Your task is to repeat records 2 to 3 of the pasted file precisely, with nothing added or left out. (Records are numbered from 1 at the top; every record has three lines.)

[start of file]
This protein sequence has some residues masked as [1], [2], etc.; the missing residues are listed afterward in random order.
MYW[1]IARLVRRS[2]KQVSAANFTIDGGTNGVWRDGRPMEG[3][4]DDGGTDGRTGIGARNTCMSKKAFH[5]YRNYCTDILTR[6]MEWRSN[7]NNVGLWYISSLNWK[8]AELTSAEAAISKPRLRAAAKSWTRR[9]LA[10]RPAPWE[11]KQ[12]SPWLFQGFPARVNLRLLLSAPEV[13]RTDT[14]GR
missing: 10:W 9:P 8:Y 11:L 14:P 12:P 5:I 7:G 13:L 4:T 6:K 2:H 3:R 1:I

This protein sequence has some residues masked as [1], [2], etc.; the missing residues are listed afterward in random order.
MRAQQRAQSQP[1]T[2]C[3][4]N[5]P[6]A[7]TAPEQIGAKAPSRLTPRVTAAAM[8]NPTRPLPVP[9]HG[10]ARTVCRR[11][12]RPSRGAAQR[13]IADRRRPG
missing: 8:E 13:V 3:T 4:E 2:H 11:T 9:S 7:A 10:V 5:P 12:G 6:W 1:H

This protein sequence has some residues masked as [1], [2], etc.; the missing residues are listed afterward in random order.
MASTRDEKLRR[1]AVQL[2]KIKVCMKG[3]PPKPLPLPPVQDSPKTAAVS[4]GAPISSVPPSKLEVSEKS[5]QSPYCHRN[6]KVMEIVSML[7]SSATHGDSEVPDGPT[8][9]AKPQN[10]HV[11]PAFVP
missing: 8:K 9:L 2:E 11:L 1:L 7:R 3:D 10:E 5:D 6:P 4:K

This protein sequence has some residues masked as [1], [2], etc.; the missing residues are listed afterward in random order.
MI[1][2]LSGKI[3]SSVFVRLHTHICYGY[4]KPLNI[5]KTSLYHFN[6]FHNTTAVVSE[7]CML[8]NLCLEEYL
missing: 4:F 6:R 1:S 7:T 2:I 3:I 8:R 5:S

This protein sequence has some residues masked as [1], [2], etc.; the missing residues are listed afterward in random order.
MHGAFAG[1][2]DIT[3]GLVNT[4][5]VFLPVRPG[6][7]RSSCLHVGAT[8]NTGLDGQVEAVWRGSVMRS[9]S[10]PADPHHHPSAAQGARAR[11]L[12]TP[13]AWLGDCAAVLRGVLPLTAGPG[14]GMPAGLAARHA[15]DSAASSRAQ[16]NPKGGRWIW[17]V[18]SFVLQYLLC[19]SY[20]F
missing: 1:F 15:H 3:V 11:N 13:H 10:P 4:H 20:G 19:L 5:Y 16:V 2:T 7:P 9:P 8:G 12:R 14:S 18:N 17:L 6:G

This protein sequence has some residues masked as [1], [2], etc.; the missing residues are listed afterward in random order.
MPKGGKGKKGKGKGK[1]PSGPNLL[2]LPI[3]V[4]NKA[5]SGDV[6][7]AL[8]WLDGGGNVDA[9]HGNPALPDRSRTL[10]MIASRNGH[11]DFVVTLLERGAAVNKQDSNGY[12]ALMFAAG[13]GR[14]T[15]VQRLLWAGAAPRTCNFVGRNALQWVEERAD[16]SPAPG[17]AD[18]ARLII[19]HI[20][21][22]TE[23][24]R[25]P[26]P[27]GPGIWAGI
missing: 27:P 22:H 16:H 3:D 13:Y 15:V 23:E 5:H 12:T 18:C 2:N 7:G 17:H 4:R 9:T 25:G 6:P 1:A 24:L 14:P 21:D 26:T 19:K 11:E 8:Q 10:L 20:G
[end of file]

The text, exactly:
This protein sequence has some residues masked as [1], [2], etc.; the missing residues are listed afterward in random order.
MRAQQRAQSQP[1]T[2]C[3][4]N[5]P[6]A[7]TAPEQIGAKAPSRLTPRVTAAAM[8]NPTRPLPVP[9]HG[10]ARTVCRR[11][12]RPSRGAAQR[13]IADRRRPG
missing: 8:E 13:V 3:T 4:E 2:H 11:T 9:S 7:A 10:V 5:P 12:G 6:W 1:H

This protein sequence has some residues masked as [1], [2], etc.; the missing residues are listed afterward in random order.
MASTRDEKLRR[1]AVQL[2]KIKVCMKG[3]PPKPLPLPPVQDSPKTAAVS[4]GAPISSVPPSKLEVSEKS[5]QSPYCHRN[6]KVMEIVSML[7]SSATHGDSEVPDGPT[8][9]AKPQN[10]HV[11]PAFVP
missing: 8:K 9:L 2:E 11:L 1:L 7:R 3:D 10:E 5:D 6:P 4:K